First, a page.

Nikon kickstarted a revolution in the photography world when it included video recording in the D90, a DSLR that also wowed shooters with its fine imaging and great handling. Now Nikon’s new D5100 finesses that combo further. It’s the company’s first to include full 1920×1080-pixel recording at 30 frames per second. Nikon’s D7000 and D3100 can record 1080p, but only at 24 fps— great for cinema nerds, but not for watching home movies on regular high-definition TVs. The D5100 can please both crowds.
Plus, Nikon improved the D5100’s still-imaging capabilities over its predecessor’s. The D5100 has the same 16.2MP DX format (1.5X lens factor) sensor as the D7000, giving you almost 4 million more pixels than the D5000. Low-light shooters will appreciate the D5100’s extra 2 stops of sensitivity, topping out at ISO 25,600. Add in the 3-inch, 921,000- dot articulated LCD screen, and the D5100 looks like a full-featured camera for the everyday shooter, what we call a step-up model. Step-ups have significantly greater capabilities than basic entry-level DSLRs, but, by foregoing the more rugged bodies with weathersealing, come in at a price far lower than enthusiast models. The D5100’s current main competitors here are the Canon EOS Rebel T3i and the Sony Alpha A580, which we have not yet tested.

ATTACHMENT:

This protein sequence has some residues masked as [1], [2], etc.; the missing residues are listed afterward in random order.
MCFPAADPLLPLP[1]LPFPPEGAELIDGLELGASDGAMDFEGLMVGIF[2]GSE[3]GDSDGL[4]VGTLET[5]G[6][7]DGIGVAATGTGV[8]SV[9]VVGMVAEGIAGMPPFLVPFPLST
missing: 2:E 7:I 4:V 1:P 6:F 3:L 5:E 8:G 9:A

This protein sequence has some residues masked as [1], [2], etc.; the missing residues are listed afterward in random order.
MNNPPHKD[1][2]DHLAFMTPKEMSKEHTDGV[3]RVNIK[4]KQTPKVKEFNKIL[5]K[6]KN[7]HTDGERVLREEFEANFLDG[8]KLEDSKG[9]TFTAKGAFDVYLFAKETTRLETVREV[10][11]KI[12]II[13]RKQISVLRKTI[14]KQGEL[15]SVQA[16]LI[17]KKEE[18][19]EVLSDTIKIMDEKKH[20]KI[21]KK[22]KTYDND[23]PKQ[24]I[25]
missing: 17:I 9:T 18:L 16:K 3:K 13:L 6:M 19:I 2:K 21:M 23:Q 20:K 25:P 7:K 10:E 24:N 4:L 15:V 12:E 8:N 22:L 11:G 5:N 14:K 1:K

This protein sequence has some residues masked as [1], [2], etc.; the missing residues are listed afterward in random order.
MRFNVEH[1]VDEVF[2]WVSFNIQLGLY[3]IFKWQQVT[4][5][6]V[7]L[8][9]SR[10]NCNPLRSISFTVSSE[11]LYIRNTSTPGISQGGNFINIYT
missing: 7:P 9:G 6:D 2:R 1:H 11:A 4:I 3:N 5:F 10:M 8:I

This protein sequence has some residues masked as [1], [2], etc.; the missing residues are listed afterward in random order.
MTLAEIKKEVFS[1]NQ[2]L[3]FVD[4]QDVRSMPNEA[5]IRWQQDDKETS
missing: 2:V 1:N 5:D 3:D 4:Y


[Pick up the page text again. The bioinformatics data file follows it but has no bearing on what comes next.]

In the Lab
After running the D5100 through the Popular Photography Test Lab, we can say that the camera’s images look great. In fact, the D5100 earned an Extremely High rating in overall image quality— falling just short of an Excellent rating. With a resolution result of 2490 lines per picture height, it was a hair’s breadth away from our top score’s cutoff of 2500 lines.
In our color accuracy test, the D5100 easily achieved an Excellent score with an average Delta E of 6.31 for 8-bit TIFFs converted from 14-bit compressed NEF RAW files captured by the camera.